Question: What is the National Labor Relations Act (NLRA)? What is protected, and what practices have been deemed unfair by amendments to the NLRA? Who enforces the NLRA, and how?© BrainMass Inc. brainmass.com October 17, 2018, 10:43 am ad1c9bdddf
What is the National Labor Relations Act (NLRA)?
The National Labor Relations Act is a United States federal law that was enacted by Congress in 1935 in order to protect the rights of employees in the private sector to engage in mutual activities such as creating labor unions, discussing workplace issues among co-workers, engaging in collective bargaining and organizing and taking part in strikes.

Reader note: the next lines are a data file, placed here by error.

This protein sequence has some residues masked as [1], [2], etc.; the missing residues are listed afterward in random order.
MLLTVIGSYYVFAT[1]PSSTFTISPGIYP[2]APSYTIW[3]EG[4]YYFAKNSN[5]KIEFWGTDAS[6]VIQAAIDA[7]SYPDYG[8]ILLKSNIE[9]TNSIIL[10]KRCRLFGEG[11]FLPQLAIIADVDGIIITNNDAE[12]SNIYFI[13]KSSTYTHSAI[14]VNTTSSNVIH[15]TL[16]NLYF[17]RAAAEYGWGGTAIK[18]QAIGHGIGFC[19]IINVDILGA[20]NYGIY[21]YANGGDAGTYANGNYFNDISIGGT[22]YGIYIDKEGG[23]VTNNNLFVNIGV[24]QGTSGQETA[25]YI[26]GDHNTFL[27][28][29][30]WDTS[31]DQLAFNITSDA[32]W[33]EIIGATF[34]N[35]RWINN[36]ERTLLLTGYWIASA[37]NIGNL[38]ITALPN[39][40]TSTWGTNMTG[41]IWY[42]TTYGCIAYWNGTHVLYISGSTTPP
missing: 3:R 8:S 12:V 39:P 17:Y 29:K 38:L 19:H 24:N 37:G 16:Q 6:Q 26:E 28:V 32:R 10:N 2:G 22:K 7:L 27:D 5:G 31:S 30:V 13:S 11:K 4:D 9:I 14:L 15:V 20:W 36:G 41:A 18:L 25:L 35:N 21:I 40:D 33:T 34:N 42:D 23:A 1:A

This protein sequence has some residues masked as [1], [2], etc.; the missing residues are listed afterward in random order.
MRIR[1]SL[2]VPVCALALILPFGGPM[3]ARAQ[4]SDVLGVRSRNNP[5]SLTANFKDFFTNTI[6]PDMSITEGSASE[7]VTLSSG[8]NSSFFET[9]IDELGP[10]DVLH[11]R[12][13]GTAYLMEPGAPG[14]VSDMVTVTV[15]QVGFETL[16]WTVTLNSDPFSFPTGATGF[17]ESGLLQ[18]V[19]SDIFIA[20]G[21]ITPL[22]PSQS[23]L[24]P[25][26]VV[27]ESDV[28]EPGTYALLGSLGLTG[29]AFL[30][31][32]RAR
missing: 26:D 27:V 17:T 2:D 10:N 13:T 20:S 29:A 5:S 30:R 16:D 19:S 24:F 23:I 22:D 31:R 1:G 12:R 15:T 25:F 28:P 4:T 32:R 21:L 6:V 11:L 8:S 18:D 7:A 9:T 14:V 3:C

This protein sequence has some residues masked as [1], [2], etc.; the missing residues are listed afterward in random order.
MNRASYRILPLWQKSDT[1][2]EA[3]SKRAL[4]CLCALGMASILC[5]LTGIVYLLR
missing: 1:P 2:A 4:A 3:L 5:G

What is protected, and what practices have been deemed unfair by amendments to the NLRA?
The NLRA protects a wide range of activities, whether they are associated with a union or not, in order to encourage organization and collective bargaining. The law also protects employees who choose to join a union from any management reprisals. Section 7 of the NLRA not only protects employee ...
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Employees resist unions 60 years after National Labor Relations Act. Why is that?
Employees still resist unions almost 60 years after the passage of the National Labor Relations Act. Why do you believe this to be the case. APA format (Collective Bargaining)View Full Posting Details